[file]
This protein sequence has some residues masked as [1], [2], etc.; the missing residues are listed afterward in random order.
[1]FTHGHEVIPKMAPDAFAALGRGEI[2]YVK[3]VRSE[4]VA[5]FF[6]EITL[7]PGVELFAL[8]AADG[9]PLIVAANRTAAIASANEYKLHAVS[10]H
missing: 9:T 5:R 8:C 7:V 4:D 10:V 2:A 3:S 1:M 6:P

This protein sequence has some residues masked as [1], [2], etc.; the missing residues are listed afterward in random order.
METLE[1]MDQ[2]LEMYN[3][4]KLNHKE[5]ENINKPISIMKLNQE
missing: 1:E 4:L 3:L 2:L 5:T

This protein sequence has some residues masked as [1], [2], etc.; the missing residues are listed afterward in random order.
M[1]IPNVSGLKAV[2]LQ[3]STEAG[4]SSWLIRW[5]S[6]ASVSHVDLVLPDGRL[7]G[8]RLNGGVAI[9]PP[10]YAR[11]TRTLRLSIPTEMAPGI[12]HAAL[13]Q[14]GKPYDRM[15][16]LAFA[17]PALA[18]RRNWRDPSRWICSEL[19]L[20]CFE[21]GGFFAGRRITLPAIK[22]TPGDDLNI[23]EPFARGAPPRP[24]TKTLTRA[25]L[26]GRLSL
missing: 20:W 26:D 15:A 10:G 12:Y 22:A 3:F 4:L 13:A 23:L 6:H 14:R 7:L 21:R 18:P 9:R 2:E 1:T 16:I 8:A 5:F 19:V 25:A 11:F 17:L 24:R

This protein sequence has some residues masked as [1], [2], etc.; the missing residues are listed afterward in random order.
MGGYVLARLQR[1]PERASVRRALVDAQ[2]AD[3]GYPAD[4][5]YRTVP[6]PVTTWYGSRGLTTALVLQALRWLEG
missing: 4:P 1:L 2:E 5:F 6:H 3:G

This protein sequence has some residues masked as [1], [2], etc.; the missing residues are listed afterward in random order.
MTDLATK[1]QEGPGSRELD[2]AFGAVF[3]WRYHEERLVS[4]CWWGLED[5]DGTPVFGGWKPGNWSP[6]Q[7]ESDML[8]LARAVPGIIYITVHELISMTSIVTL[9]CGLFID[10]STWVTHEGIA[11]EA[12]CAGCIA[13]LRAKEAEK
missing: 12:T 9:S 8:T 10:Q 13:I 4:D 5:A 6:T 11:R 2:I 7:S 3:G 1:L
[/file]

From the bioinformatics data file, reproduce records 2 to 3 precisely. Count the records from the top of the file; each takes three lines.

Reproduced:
This protein sequence has some residues masked as [1], [2], etc.; the missing residues are listed afterward in random order.
METLE[1]MDQ[2]LEMYN[3][4]KLNHKE[5]ENINKPISIMKLNQE
missing: 1:E 4:L 3:L 2:L 5:T

This protein sequence has some residues masked as [1], [2], etc.; the missing residues are listed afterward in random order.
M[1]IPNVSGLKAV[2]LQ[3]STEAG[4]SSWLIRW[5]S[6]ASVSHVDLVLPDGRL[7]G[8]RLNGGVAI[9]PP[10]YAR[11]TRTLRLSIPTEMAPGI[12]HAAL[13]Q[14]GKPYDRM[15][16]LAFA[17]PALA[18]RRNWRDPSRWICSEL[19]L[20]CFE[21]GGFFAGRRITLPAIK[22]TPGDDLNI[23]EPFARGAPPRP[24]TKTLTRA[25]L[26]GRLSL
missing: 20:W 26:D 15:A 10:G 12:Y 22:A 3:F 4:L 13:A 23:L 6:H 14:R 7:L 21:R 18:P 9:R 2:E 1:T 16:I 8:A 5:F 19:V 25:A 11:F 17:L 24:R